Eat Fool!

by Amylee Amos MS, RDN

Eat Fool!

Let me clarify. No, it’s not an insult (after all, insulting you probably wouldn’t be the best way to get you to keep reading). Rather, I’m inviting you to eat Fool, the most flavorful bean based dish you’ve ever eaten!

Fool is a traditional, middle eastern fava bean dish. Like most all middle eastern food, there are many variations of this recipe that hail from the various regions of the middle east. I have had the pleasure of trying many different types of fool: slathered in creamy tahini, drizzled in sour pomegranate molasses, but they all feature nutrient dense fava beans as the star of the plate. I am sharing my absolute favorite kind of fool in this recipe.

The fava bean is highly underrated and deserves way more attention than it gets. Fava beans, also called broad beans, are extremely nutrient dense, boasting high levels of folate, manganese, copper, zinc, and thiamine among other essential nutrients. They are also rich in prebiotic fiber. This type of fiber and the resistant starch in fava beans feeds our gut microbiome, providing the nutrients to allow the healthy bacteria living in our gut to thrive.

Fava beans have been studied for their impact on cancer cells. Specifically, one study looked at the impact of a lectin in fava beans on its ability to diminish the malignancy of cancer cells (1). This means that a compound found in fava beans can help slow the progression of cancer in colorectal cells. This alone is a great reason to try out this recipe!

Fava beans also have high levels of the amino acid, levodopa (l-dopa), which is the body’s precursor of dopamine, a neurotransmitter in the brain responsible for regulating mood. Fava bean consumption has been shown to increase levodopa levels in the blood (2). Because of this association, researchers are looking into the impact of fava beans on mood. This is interesting in terms of brain health because the primary treatment intervention for neurodegenerative Parkinson’s disease includes l-dopa. Much more research on this subject is needed, and fava beans should not be used in place of medical treatment for any disease or condition, but the theory and basic science are intriguing.

The benefits of fava beans are undeniable, but to be honest, that’s true of beans in general. One longitudinal study investigated the protective dietary predictors of some of the longest lived individuals and they found that legume intake was the only food group that consistently predicted survival in the group studied (3). Additionally, plant based diets have been extensively studied and the research consistently shows decreased chronic disease and mortality associated with high intake of plant based foods, including legumes (4,5).

My point is, you have every health reason to try this delicious dish. Not only are you getting all of the benefits from the fava beans, you’re also getting vitamins, minerals, and phytonutrients from the parsley, tomato, garlic, onions, and spices. Worried that fava beans aren’t your thing? You can easily substitute a different bean and still enjoy this dish. As they say in Arabic, ‘Saha!’ (to your health!).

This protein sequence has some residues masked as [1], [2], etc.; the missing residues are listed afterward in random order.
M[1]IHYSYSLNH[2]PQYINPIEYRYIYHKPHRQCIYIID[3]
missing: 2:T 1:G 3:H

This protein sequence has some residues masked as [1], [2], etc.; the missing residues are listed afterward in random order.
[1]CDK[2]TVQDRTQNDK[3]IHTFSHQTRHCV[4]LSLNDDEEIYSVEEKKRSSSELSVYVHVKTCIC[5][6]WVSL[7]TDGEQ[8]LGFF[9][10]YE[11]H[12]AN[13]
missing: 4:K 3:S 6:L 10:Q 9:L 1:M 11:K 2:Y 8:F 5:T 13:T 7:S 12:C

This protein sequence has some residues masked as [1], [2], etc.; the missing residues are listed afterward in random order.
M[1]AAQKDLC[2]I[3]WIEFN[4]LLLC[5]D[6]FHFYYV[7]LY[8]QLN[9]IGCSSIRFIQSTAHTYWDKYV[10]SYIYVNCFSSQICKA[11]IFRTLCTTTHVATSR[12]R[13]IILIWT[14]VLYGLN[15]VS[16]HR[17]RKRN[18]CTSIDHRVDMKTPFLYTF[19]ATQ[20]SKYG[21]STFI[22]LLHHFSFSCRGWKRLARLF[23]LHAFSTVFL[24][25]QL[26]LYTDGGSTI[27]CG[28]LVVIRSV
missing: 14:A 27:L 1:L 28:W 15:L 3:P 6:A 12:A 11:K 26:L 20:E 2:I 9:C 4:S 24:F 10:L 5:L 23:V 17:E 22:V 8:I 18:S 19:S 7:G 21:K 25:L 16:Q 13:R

Ingredients:

  • 1 cup dry fava beans (or a 29 oz can*)
  • 1 teaspoon baking soda
  • 1 ½ cup tomato, chopped
  • 1 cup parsley, chopped
  • ¾ cup onion, finely chopped
  • 4 large cloves garlic, minced
  • ⅛ cup fresh lemon juice
  • 1 tablespoon Aleppo pepper
  • 1 ½ tablespoons ground cumin
  • ½ tablespoon sumac
  • 1 teaspoon sea salt
  • ¼ cup extra virgin olive oil

Directions:

  1. Soak the dry fava beans in water for 12 hours. Keep an eye on the beans to make sure that they stay fully emerged in water (they will greatly expand as they soak).
  2. Drain the beans and rinse well.
  3. Place the fava beans in a pot, cover in fresh water, and add 1 teaspoon of baking soda.
  4. Boil until soft, approximately 1 hour (though this will depend on the size of the fava beans).
  5. Add two cups of fresh water and simmer on low for 10 minutes.
  6. In another bowl, add the tomatoes, parsley, onion, garlic, lemon juice, spices, salt, and olive oil.
  7. Stir and set the vegetable mixture aside.
  8. After 10 minutes of simmering, remove the fava beans from the water and place them into the vegetable mixture.
  9. Add 1 cup of the simmering water (while it is still warm) into vegetable mixture and stir.
  10. Serve immediately.

Note: If you are using canned fava beans, drain the water from the canned beans, place in a pot, and proceed to step 5.

References:

  1. Jordinson, M., El-Hariry, I., Calnan, D., Calam, J., & Pignatelli, M. (1999). Vicia faba agglutinin, the lectin present in broad beans, stimulates differentiation of undifferentiated colon cancer cells. Gut, 44(5), 709–714.
  2. Mohseni-Mehran, S.M., & Golshani, B. (2013). Simultaneous Determination of Levodopa and Carbidopa from Fava Bean, Green Peas and Green Beans by High Performance Liquid Gas Chromatography. Journal of Clinical and Diagnostic Research : JCDR, 7(6), 1004–1007.
  3. Darmadi-Blackberry, I., Wahlqvist, M.L., Kouris-Blazos, A., Steen, B., Lukito, W., Horie, Y., & Horie, K. (2004). Legumes: the most important dietary predictor of survival in older people of different ethnicities. Asia Pac J Clin Nutr., 13(2), 217-20.
  4. McEvoy, C., Temple, N., & Woodside, J. (2012). Vegetarian diets, low-meat diets and health: A review. Public Health Nutrition, 15(12), 2287-2294.
  5. 2.) Orlich, M.J., Singh, P.N., Sabaté, J., et al. (2013). Vegetarian Dietary Patterns and Mortality in Adventist Health Study 2. JAMA Intern Med,173(13):1230–1238.